Jack Hitt’s recent article in the New York Times touting the virtues of crowdsourcing peer review, of public comments on to-be-published or just-published scientific research, prompts me to offer a few thoughts on the problems in traditional peer review in a discipline—computer science—that I have had some exposure to in the past. In this post, I will concentrate on the forum for publication provided by academic meetings such as conferences or workshops.
First and foremost, far too much material is submitted for publication. There are thousands of computer science conferences and workshops held annually. (This is not an exaggeration.) The reviewing for these events is carried out by the program committee, a loosely organized group of academics brought together to organize the event. Some members of the program committee constitute the original brains trust for the conference; yet others are invited to serve to increase the star rating of the conference—a conference’s quality is often gauged by the pedigree visible in the program committee—and to aid in the reviewing of conference submissions.
When submissions arrive, they are parceled out to the program committee for reviewing. In some cases, to ensure a more nuanced review, papers are assigned to more than one member of the committee; sometimes, however, a paper might receive only one review. This stage of the reviewing is often one-way-blind; the name of the author is known, but the referee remains anonymous to the author. In larger conferences, the reviewing is double-blind.
Academic schedules mean, inevitably, that the program committee member is over-committed: he has signed up for many academic events, and accepted as many invitations as he can, all in a rush to add lines to the CV, to increase his visibility in the community, to network. But now, conference submissions are in the Inbox, demanding careful, sincere, and honest review.
Unsurprisingly, the committee member is late with his reviews. The program committee chair sends out reminder emails; the harried committee member rushes off to review the paper, gives it a perfunctory reading, and writes a brief summary and critique. This review is almost invariably a superficial assessment. Unsurprisingly a great deal of garbage gets past gatekeepers. Sometimes, the committee member with outsource or sub-contract the reviewing to a PhD student or a colleague. PhD students can either very harsh or very mild reviewers; the former type bristles with aggression, eager to show off his newly acquired knowledge; the latter, diffidently taking his first steps into the professional academic world, hesitates to make critical judgments.
Sometimes a workshop or a conference will not receive enough submissions. Panic sets in among the program committee; the conference’s viability is threatened. Instructions go out to committee members: ‘Accept papers if they will spark discussion; accept them if they show some promise; accept them even if many call-for-papers guidelines are not met’. The conference is held; the less said about the quality of the papers presented, the better.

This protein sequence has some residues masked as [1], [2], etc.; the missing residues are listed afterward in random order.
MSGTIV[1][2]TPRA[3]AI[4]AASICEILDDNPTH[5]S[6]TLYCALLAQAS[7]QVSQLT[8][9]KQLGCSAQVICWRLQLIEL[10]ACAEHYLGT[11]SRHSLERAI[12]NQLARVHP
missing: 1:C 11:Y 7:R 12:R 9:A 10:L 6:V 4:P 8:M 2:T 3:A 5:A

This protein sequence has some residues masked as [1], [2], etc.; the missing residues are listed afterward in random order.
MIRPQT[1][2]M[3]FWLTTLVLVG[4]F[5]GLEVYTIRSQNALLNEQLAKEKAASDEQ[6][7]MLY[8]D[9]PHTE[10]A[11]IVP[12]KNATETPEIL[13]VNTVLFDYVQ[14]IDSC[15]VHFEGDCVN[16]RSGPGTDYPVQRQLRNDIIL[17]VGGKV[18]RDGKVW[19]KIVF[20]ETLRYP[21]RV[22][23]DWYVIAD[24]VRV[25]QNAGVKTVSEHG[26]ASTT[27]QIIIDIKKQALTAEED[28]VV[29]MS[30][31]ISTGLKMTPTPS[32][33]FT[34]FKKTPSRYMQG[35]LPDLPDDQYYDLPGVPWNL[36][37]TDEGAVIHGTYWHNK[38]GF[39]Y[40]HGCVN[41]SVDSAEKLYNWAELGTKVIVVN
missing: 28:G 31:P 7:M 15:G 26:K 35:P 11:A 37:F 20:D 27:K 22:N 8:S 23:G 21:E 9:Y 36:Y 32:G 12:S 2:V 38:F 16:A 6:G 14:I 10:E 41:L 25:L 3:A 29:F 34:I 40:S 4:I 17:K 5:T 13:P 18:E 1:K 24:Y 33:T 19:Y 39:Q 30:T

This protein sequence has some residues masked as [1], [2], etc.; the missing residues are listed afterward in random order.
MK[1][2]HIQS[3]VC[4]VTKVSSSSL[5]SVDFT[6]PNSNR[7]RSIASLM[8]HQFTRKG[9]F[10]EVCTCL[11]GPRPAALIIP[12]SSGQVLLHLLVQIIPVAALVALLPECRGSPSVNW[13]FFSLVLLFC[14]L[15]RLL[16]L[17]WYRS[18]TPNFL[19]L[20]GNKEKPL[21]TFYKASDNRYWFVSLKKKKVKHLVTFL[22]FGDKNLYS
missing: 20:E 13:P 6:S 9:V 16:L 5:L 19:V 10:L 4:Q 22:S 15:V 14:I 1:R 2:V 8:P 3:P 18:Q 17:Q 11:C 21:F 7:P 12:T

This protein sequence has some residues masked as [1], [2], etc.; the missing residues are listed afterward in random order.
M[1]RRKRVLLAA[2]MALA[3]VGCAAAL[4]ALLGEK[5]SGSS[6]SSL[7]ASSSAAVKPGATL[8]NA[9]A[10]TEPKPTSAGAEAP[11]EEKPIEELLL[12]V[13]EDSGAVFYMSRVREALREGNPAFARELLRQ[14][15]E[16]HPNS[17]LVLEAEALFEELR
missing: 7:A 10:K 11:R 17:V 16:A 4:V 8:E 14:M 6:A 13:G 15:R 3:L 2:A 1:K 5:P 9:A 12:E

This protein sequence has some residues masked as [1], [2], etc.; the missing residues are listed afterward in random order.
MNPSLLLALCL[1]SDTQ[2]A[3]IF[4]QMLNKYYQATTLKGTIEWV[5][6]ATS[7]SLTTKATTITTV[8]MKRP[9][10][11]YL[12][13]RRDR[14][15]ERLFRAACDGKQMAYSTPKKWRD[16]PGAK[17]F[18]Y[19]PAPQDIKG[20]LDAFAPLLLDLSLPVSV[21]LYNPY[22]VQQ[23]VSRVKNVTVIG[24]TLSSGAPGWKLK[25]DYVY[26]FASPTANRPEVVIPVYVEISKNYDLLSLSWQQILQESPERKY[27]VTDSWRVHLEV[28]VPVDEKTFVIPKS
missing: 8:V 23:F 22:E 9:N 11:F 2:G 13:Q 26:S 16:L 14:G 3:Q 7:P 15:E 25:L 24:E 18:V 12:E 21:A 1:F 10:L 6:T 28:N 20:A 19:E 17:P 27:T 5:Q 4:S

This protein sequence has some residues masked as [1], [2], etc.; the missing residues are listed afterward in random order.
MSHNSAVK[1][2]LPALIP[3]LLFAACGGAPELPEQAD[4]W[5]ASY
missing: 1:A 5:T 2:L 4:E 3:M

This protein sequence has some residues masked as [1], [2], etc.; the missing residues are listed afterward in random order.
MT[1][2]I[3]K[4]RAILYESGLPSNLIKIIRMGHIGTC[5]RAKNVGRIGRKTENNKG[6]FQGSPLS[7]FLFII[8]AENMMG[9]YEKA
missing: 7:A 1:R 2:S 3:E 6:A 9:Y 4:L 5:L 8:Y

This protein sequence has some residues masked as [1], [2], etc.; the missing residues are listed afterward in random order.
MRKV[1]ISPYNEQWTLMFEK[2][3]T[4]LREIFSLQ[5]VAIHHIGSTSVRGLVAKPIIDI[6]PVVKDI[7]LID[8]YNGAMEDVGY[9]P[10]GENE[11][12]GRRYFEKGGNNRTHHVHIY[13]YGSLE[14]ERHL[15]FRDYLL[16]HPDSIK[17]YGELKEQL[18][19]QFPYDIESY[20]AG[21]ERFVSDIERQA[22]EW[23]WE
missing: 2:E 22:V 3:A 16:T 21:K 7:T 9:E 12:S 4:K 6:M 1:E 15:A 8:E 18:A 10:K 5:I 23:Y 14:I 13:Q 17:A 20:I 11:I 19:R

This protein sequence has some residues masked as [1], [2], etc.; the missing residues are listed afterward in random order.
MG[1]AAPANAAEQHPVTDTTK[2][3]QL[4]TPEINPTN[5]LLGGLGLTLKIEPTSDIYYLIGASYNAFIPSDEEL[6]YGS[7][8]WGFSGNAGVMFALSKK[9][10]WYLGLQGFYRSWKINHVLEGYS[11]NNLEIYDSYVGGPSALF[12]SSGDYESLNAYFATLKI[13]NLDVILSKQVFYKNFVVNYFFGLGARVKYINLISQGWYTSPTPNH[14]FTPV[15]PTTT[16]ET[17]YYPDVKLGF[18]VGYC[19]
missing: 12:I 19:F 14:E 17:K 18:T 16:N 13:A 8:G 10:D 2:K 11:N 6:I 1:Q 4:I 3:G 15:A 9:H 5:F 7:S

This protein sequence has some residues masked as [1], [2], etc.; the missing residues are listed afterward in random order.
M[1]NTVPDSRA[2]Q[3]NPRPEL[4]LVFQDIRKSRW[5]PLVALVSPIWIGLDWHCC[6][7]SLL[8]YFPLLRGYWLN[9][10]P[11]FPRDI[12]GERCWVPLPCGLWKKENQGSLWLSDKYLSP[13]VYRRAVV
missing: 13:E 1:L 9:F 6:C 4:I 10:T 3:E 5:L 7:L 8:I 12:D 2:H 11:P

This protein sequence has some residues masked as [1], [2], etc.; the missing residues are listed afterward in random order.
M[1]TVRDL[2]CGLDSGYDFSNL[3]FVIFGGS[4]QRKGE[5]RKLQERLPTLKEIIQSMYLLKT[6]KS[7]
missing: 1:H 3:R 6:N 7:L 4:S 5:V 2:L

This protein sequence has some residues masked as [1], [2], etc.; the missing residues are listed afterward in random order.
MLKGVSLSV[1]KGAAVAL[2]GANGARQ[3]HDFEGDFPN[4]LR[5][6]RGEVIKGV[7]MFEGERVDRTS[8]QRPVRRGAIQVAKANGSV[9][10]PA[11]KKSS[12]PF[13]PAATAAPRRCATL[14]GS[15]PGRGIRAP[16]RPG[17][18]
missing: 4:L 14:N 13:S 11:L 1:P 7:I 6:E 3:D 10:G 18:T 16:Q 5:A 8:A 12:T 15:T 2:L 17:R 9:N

In computer science, publications in the proceedings of ‘premier’ conferences confer considerable prestige and are valuable additions to CVs; paper acceptances are a desired commodity. Interestingly enough, at the premier conferences, attendance lists are often made up of the usual suspects. This is partially ensured by the quality of the papers and also by the established authority of the authors. Double-blind reviewing isn’t really ‘blind’; it is quite easy to determine the identity of authors by an inspection of the writing style, the subject matter i.e., favorite hobby horses, sometimes even the formatting of mathematical symbols. (One research group always uses MS-Word to format their papers, as opposed to Latex; yet other uses idiosyncratic symbols for mathematical operators.) A not-so-confident reviewer, confronted with a paper written by an ‘authority’, holds fire. The paper makes it through. Yet another, knowing that this is written by an ‘authority’, lets it go through, because ‘it must be good’; others support ‘friendly’ research groups.
That last point brings us to the ‘paradigm problem.’ Fields of research often feature paradigms jostling for preeminence. Thus, reviewers are sometimes disinclined to favorably assess papers cast in the frameworks of competing paradigms but only too happy to enthusiastically accept those that show their own favored paradigm in a good light. Stories abound of academics who have experienced great difficulty in suggesting alternative frameworks to established paradigms that have cornered the market on conference committees and submissions.
Little can be done about the volume of research submitted for review. The modern academy has placed its members on the writing and publishing treadmill; like obedient children, confronted with the promotion and tenure process, academics comply.
But a great deal can be done about the reviewing process. More on that in a future post.
Note: This post is merely a cleaned up version of a post written on an older, now defunct blog (Decoding Liberation, named after the book.) I”m reposting it here because I wanted to reiterate my older worries, and to set up a preliminary to some soon-to-follow thoughts on crowd-sourcing peer review.